Pharmacognosy Magazine

ORIGINAL ARTICLE
Year
: 2019  |  Volume : 15  |  Issue : 63  |  Page : 369--377

Effects of the herbal medicines on voltage-dependent K+ 2 channels


Jeong Nam Kim1, Eun Yeong Lim2, Yun Tai Kim2, Hyungwoo Kim3, Byung Joo Kim1 
1 Division of Longevity and Biofunctional Medicine and Healthy Aging Korean Medical Research Center, School of Korean Medicine, Pusan National University, Wanju-gun, Korea
2 Research Group of Innovative Special Food, Korea Food Research Institute, Wanju-gun; Department of Food Biotechnology, Korea University of Science and Technology, Daejeon, Korea
3 Division of Pharmacology, School of Korean Medicine, Pusan National University, Yangsan, China

Correspondence Address:
Byung Joo Kim
Department of Longevity and Biofunctional Medicine, School of Korean Medicine, Pusan National University, Yangsan 50612
Korea

Background: Identification of selective ion channel inhibitors is necessary for understanding the physiological role of these proteins. The voltage-dependent K+ (Kv) channels, Kv2.1 and Kv2.2, are expressed in pancreatic islets, and the development of selective Kv2.1 inhibitors that do not cross-inhibit Kv2.2 may be useful for the treatment of type 2 diabetes. Objective: The aim of this study was to evaluate whether herbal medicines, such as the fruit of Schisandra chinensis (SCF), Atractylodes macrocephala Koidzumi (AMK), Poria cocos Wolf (PCW), Citrus unshiu peel (CUP), Magnolia officinalis Bark (M. officinalis), Alisma canaliculatum (A. canaliculatum), Rehmanniae Radix (RR), and Corni fructus (C. fructus), modulate Kv2 channels and cause insulin secretion. Materials and Methods: We used the whole-cell patch-clamp technique to analyze the effect of these herbal medicines on Kv channels. In addition, human embryonic kidney 293 cells overexpressing Kv2.1 and Kv2.2 channels were used to confirm the role of Kv2 channels. Results: SCF, AMK, PCW, CUP, M. officinalis, A. canaliculatum, and RR inhibited Kv2.1 channel currents in a concentration-dependent manner (100–500 μg/mL). However, C. fructus had no effects on Kv2.1 channel currents. In addition, SCF, AMK, M. officinalis, and A. canaliculatum inhibited Kv2.2 channel currents in a concentration-dependent manner, but PCW, CUP, and RR had no effects on Kv2.2 channel currents. Furthermore, RR, CUP, and PCW increased insulin secretion. Conclusion: These findings suggested that the herbal medicines, RR, CUP, and PCW, are potential novel agents for the prevention and treatment of diabetes.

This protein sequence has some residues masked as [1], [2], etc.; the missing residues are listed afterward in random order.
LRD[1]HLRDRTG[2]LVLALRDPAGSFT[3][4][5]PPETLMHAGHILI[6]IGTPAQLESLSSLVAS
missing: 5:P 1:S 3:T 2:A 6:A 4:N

How to cite this article:
Kim JN, Lim EY, Kim YT, Kim H, Kim BJ. Effects of the herbal medicines on voltage-dependent K+ 2 channels.Phcog Mag 2019;15:369-377


How to cite this URL:
Kim JN, Lim EY, Kim YT, Kim H, Kim BJ. Effects of the herbal medicines on voltage-dependent K+ 2 channels. Phcog Mag [serial online] 2019 [cited 2019 Nov 21 ];15:369-377
Available from: http://www.phcog.com/article.asp?issn=0973-1296;year=2019;volume=15;issue=63;spage=369;epage=377;aulast=Kim;type=0